Growing up in a quaint mountainside village in Japan, eleven-year-old Oda leaves his family to study with the monks at a nearby Buddhist temple. From that time, this quiet and peaceful refuge is the only home the monk has ever known until his fortieth birthday draws near and he is ordered by his superior to cross the ocean and open a temple in Brooklyn. Torn from the serene life of his homeland temple, New York proves a severe shock to Oda's system. More than that, he has to work with a motley crew of American Buddhists whose misguided practices lead to a host of hilarious cultural misunderstandings. It is only when the curmudgeonly Oda comes to appreciate this new and surprising flock, flaws and all, that he sees his own shortcomings and finally finds that sense of belonging he has always sought. Funny, rich and entertaining, this is a charming story about the meaning and rewards of true acceptance in the unlikeliest of places.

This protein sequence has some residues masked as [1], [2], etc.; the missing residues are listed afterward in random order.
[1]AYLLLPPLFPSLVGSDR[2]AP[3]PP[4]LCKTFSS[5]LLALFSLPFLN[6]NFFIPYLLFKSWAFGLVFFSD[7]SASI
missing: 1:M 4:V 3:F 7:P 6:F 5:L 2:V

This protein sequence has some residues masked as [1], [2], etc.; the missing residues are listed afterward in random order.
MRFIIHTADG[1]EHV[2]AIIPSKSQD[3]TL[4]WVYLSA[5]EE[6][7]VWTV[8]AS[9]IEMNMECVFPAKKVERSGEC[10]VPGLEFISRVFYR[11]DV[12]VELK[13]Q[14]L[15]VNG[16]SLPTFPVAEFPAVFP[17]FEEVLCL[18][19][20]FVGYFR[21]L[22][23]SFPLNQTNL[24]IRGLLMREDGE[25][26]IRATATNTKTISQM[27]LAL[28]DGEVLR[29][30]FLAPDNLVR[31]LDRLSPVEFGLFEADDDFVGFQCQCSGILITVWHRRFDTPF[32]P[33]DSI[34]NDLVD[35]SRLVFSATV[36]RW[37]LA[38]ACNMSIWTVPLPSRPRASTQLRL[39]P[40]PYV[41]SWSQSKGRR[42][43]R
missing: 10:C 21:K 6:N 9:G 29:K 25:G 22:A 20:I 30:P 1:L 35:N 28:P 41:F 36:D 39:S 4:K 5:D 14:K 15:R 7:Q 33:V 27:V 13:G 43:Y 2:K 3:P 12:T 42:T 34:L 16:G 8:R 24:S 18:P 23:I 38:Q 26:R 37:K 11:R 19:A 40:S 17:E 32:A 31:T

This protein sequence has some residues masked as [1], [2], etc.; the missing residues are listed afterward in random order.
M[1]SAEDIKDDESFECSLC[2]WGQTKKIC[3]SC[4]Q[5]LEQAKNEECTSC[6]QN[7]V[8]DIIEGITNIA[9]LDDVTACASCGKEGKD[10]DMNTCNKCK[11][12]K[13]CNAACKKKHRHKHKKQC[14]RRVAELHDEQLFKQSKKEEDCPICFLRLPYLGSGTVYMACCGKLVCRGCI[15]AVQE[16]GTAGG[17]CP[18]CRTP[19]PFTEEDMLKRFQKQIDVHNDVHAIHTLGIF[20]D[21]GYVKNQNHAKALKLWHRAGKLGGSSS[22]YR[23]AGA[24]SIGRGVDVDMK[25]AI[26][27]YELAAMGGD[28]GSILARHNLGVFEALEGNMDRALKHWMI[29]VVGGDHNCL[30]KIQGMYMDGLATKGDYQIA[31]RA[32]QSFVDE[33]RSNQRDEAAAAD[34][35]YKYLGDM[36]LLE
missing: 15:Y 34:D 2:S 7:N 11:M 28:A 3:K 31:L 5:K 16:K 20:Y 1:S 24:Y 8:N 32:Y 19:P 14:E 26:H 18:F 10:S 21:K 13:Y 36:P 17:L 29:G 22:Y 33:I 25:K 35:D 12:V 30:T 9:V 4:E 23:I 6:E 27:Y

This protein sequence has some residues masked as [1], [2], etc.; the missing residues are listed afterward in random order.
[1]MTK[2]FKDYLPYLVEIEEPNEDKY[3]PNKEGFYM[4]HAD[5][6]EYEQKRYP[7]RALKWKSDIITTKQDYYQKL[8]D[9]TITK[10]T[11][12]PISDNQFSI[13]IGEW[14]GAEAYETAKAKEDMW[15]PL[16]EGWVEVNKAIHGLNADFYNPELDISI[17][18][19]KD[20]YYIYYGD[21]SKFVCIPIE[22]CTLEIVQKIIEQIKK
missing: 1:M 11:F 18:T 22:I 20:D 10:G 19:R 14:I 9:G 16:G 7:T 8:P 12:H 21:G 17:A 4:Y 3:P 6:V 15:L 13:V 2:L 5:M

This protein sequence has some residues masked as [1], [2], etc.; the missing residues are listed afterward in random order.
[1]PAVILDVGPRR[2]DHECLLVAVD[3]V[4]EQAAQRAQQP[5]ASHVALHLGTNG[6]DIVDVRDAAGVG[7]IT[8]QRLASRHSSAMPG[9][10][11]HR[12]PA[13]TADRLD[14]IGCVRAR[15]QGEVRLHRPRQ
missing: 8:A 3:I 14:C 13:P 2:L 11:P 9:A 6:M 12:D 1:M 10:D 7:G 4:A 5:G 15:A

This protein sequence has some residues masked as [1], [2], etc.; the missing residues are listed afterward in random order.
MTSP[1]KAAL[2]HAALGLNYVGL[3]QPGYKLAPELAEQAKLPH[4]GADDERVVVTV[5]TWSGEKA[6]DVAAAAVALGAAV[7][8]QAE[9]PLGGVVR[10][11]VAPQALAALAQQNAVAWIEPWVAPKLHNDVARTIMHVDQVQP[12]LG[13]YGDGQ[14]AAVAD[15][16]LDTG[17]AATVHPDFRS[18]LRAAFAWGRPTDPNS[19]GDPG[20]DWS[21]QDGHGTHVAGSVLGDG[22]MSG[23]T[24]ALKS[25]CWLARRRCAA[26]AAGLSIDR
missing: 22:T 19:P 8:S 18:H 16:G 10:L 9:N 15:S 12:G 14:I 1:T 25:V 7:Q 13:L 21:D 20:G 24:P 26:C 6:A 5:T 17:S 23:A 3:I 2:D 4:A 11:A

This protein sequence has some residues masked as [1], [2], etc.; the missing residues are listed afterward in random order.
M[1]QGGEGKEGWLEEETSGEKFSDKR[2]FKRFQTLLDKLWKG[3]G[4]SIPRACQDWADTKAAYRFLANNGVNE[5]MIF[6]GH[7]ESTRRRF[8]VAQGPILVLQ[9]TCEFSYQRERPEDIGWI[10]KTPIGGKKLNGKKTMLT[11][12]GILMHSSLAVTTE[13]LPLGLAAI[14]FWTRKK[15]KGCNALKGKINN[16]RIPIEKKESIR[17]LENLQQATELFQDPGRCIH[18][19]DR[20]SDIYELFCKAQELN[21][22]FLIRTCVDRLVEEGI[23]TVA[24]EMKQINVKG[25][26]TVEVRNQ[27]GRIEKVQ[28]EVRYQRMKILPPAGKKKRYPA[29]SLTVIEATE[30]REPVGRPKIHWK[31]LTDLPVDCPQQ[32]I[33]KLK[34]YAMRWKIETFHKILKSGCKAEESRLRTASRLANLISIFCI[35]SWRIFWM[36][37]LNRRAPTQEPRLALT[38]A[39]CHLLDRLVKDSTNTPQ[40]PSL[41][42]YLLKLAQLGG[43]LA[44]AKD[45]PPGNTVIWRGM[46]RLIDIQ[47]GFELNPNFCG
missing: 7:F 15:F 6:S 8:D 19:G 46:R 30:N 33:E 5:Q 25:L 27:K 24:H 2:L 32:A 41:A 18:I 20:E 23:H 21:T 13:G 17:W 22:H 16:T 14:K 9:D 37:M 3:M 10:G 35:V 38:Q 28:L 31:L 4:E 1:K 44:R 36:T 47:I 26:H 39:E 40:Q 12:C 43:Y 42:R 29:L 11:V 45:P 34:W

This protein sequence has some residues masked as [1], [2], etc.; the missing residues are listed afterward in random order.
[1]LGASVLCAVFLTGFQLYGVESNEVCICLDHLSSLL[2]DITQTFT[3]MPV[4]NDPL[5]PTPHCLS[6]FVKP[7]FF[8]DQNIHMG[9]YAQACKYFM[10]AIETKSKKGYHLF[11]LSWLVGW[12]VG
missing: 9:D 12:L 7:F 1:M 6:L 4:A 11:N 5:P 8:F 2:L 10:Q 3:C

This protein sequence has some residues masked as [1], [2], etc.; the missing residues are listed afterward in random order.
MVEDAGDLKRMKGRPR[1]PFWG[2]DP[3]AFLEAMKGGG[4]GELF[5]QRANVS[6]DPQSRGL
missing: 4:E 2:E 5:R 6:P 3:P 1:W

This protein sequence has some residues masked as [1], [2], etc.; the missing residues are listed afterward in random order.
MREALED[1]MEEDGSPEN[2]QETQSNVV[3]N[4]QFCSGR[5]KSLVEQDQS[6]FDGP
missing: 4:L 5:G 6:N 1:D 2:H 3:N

'... a complex, beautiful book that lingers in the imagination long after the last line is read.' - Robin Black, author of If I Loved You, I Would Tell You This.
Richard C. Morais, author of The Hundred-Foot Journey, is the editor of Barron's Penta, a quarterly magazine and website providing advice to wealthy families. An American raised in Switzerland, he was stationed in London for eighteen years, where he was Forbes's European bureau chief. He lives in New York.